Newly released emails In letters from 2012 April Facebook CEO Mark Zuckerberg and other executives appear to have been frustrated by the slow internal prototyping and appreciated the benefits of fast copying and iteration in smaller apps like Pinterest.
Zuckerberg is reported to be talking about a meeting with the founders of China’s social networking program Renren. “There is this strong culture of gluing fast cloning and developing many different products in China,” he wrote. “Seeing all this and the pace at which it seems that new mobile apps are coming out from other companies makes me think we are moving very slowly. … I wonder what we could do to move much faster. ”
The messages were released on Wednesday as a probe for the Court̵7;s Judicial Committee.
Other employees, some of whose names have been corrected, agreed that “copying is faster than innovation”, even though they were worried that this would give Facebook a bad reputation in the industry. “We spend a lot of time on products and iterations on products that aren’t used,” one person said. “If you gave a top-down instruction, copy things like Pinterest or game dynamics to Foursquare … I’m sure [a] a very small team of engineers, a [product manager], and the designer would do it very quickly. “
“I would like to be much more aggressive and energetic in copying competitors at the interface / last mile level,” said another. “Let’s copy (also called the super kit) Pinterest!”
In the last email The letter compared this approach with the slow development of two domestic products known as Snap and Roger. There’s not much information about them, but Roger apparently was a messaging system similar to WhatsApp, which Facebook acquired in 2014, and Snap was a potential competitor to Instagram. “We spend a lot of time ensuring that our design conforms to traditions or parameters to ensure future security. “I noticed that something stopped us from Roger and other projects,” the e-mail said. In the letter. “Startups have the best of both worlds: [they] siphon graphics to create a new system … and that allows them to create a different product experience. “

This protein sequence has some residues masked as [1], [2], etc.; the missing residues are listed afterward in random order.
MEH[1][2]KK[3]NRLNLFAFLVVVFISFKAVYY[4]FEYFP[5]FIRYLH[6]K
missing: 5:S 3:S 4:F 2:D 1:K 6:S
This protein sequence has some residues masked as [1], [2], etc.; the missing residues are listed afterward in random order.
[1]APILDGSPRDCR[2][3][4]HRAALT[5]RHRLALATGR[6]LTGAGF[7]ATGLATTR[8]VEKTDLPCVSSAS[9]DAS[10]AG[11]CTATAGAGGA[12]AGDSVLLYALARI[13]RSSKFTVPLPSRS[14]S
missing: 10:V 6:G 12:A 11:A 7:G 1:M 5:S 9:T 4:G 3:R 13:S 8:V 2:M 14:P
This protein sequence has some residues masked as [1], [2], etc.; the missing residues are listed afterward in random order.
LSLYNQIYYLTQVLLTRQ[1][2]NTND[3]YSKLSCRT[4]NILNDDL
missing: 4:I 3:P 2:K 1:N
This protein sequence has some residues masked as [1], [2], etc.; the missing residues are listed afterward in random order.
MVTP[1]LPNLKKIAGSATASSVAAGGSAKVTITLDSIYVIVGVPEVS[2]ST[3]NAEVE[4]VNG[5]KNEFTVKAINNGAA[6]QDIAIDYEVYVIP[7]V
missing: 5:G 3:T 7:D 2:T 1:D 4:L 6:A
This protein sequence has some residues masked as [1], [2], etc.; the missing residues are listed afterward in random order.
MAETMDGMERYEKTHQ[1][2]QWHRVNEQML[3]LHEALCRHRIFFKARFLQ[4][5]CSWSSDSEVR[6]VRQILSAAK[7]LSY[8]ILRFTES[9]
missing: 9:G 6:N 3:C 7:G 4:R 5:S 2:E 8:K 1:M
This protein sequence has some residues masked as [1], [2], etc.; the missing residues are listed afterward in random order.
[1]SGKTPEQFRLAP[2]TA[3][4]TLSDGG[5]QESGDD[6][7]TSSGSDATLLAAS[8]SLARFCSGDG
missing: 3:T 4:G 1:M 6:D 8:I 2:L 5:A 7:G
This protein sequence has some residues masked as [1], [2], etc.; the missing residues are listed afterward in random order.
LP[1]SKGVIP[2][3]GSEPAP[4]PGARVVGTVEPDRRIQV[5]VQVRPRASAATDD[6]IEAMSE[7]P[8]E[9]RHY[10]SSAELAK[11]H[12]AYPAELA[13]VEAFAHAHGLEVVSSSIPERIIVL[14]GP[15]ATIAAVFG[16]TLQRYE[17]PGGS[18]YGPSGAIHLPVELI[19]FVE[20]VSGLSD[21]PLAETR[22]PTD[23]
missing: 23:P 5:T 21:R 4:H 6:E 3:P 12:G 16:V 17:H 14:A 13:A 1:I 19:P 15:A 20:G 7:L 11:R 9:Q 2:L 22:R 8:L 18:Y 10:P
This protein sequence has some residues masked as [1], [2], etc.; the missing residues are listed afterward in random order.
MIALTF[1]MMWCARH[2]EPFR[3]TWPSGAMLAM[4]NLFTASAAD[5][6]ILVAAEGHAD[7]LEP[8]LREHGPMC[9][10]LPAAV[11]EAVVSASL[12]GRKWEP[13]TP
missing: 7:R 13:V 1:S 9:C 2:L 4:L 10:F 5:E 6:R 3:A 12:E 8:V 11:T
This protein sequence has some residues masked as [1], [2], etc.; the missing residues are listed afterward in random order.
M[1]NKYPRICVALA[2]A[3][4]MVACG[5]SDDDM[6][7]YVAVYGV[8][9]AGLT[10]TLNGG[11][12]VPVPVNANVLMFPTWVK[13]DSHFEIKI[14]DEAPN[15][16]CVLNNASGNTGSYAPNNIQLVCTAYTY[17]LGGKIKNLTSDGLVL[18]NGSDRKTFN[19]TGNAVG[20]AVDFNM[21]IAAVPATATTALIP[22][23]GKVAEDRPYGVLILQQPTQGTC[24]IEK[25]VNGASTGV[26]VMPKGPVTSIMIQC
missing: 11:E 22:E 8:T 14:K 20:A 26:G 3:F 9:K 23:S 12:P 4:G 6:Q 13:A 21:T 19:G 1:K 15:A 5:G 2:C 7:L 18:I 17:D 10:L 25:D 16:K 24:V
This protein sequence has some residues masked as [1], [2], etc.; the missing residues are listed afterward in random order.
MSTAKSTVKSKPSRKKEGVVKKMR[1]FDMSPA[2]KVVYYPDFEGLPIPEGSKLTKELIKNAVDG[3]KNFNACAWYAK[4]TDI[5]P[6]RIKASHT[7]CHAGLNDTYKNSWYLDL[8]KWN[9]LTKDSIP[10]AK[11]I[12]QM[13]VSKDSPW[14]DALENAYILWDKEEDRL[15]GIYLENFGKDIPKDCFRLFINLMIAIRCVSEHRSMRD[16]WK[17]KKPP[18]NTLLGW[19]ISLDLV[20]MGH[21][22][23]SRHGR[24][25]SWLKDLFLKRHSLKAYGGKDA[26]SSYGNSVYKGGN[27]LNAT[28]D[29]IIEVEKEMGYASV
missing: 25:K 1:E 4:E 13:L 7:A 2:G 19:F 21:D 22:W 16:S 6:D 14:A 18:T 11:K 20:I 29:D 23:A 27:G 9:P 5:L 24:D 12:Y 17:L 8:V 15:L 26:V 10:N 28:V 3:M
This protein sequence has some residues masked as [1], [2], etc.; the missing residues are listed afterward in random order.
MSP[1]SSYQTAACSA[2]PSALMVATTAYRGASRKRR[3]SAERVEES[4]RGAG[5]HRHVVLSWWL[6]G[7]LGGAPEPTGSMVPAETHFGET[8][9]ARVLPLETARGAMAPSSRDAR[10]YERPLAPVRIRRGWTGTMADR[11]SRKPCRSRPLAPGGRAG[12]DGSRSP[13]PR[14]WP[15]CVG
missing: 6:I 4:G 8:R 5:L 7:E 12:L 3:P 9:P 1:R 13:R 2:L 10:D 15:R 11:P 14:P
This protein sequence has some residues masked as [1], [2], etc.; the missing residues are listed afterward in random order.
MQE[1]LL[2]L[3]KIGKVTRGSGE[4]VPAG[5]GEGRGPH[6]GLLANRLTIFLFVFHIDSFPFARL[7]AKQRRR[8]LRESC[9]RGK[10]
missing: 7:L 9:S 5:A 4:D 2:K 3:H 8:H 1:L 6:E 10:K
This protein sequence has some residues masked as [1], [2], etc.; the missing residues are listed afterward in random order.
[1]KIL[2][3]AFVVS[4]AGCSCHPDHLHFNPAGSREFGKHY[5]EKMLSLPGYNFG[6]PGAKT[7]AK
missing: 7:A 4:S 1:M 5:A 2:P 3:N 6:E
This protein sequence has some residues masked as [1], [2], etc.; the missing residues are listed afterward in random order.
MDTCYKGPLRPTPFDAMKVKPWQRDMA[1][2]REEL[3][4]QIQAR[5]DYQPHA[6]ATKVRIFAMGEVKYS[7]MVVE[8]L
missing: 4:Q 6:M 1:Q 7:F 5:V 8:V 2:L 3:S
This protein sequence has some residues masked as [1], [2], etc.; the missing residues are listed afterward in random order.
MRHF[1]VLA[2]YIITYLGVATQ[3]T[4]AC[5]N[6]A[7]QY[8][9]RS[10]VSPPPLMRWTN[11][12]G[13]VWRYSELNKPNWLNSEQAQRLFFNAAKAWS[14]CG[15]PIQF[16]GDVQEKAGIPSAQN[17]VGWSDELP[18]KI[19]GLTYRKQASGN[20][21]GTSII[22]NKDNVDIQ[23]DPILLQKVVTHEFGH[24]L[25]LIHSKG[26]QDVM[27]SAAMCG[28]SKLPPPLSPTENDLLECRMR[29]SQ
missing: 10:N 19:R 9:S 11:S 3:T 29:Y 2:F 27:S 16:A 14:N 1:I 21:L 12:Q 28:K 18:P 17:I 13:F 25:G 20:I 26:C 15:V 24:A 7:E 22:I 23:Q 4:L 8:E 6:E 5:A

Rep. Pramila Jayapal (D-WA) suggested at a meeting yesterday that Facebook had used the threat of product cloning to encourage smaller competitors to sell, including Instagram, which was acquired a few days after these emails. Sending emails. “Has Facebook ever threatened to clone another company’s products in an attempt to acquire that company as well?” She asked. “A congressional woman, not that I remember,” Zuckerberg replied.
Since then, Facebook has built a reputation for cloning apps. It was launched with program features that replicate the functions of Snapchat, including 2016. Instagram stories, series. She released, then recently closed, a TikTok-inspired program called Lasso and an Pinterest-type program called Hobbi. This exchange provides some possible justifications for these decisions and describes an alternative approach that Facebook has decided to simply not work.